Steve and Suzie Sullivan, along with more than 150 full-time workers (all of whom are offered full medical benefits, a 401k plan, and profit sharing).
In the late 1970s, Steve began baking bread in his dorm room at UC Berkeley. He was working as a busboy in the then-fledgling Chez Panisse restaurant when chef Alice Waters tasted and enjoyed his well-crafted bread and gave him a job as a baker. Steve left Chez Panisse a few years later and opened Acme Bread Company with his wife in 1983. At their commercial bakery in Berkeley, Acme’s bakers use modern German-made deck ovens as well as a 1930s Spanish brick oven in three production shifts, baking their hand-formed loaves and pastries throughout the day and night.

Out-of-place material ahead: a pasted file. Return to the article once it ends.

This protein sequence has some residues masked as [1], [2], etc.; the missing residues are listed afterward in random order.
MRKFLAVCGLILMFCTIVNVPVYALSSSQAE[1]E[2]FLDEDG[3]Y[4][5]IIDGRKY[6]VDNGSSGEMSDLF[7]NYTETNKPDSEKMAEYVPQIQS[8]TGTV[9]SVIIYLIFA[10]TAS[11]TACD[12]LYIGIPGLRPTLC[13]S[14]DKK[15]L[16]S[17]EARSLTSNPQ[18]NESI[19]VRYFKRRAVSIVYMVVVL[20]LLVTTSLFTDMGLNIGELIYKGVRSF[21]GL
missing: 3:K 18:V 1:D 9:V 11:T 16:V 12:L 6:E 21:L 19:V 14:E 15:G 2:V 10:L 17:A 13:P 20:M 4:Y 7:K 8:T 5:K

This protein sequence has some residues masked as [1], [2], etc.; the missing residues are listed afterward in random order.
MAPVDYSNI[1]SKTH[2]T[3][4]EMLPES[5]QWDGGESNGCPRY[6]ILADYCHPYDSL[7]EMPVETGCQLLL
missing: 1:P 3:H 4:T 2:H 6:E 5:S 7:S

The organic flour Acme uses to make their bread and pastries is grown in Washington, Colorado, Utah, and Canada, and milled in Utah. Butter and milk are purchased from Challenge Dairy, which uses hormone-free milk from California farms. Acme uses mostly local and organic fruits and vegetables in their products.
Despite what many think, Acme’s name does not come from Road Runner cartoons. The word “acme” means perfection.
John is a fourth-generation farmer on his land. His great-grandfather raised mules and dry-farmed wheat and barley; his grandfather farmed grapes and raised cattle, and his parents grew melons, tomatoes, grapes, and almonds.
CUESA (Center for Urban Education about Sustainable Agriculture) is dedicated to cultivating a sustainable food system through the operation of farmers markets and educational programs. Learn More »